The U.S. based Uber, which provides ride-hailing services through its mobile application, launched an electric bicycle rental scheme named JUMP at a conference center in Berlin. An innovator in the automotive industry, Uber will be competing with other Chinese, American and local firms providing similar bike sharing facilities in Germany.
Reportedly, JUMP is already effective in Washington D.C. and San Francisco in the United States. Uber expects to completely roll out the service in Berlin by the end of this summer, with plans in motion to introduce JUMP in more European cities over next year.
Uber’s CEO, Dara Khosrowshahi, is optimistic that his venture will help to resolve the company’s relations with German legislators. Sources confirm that since Uber started aggressive expansion into the European market in 2014, it faced opposition from traditional taxi drivers. Major city councils, including London, alleged that its services would lead to increased traffic congestion in urban areas. Subsequently, the company faced many unfavorable decisions from various courts in Europe, substantially limiting the services of Uber in countries like Germany, Italy, Spain, France and Belgium. This also restricted Uber to take advantage of the growing automotive industry in Europe, claim reports.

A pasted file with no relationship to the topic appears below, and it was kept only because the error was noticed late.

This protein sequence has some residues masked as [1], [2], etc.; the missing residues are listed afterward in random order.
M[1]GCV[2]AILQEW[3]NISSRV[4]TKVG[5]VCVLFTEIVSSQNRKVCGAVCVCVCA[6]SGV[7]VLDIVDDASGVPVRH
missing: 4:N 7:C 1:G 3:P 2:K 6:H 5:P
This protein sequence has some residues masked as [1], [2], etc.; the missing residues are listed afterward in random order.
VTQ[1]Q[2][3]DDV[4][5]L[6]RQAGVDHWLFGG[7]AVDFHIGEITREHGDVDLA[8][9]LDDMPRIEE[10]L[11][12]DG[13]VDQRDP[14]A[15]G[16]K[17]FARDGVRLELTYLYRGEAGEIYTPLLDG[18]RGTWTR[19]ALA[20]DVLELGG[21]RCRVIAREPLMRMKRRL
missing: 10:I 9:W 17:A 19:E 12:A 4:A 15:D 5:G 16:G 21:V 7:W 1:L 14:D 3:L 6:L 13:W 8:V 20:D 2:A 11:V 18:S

While German taxi drivers lined in protest outside the conference center, Khosrowshahi commented that Uber had a terrible start in Germany and has now returned to work with the local government to make their new service a success. He believes Uber could assist Germany in finding solutions for its transport problems like air pollution, congestion and pursuit towards affordable eco-friendly mobility. Khosrowshahi also admitted that certain reports which accused Uber of encouraging a chauvinist work culture had damaged the company’s reputation in the automotive industry.
With Uber bringing JUMP scheme into Germany, it will face a tremendous challenge in finding space for its bikes owing to competition from other players. Even the local authorities are presently unable to allocate places for the bikes which are often thrown away into canals and rivers.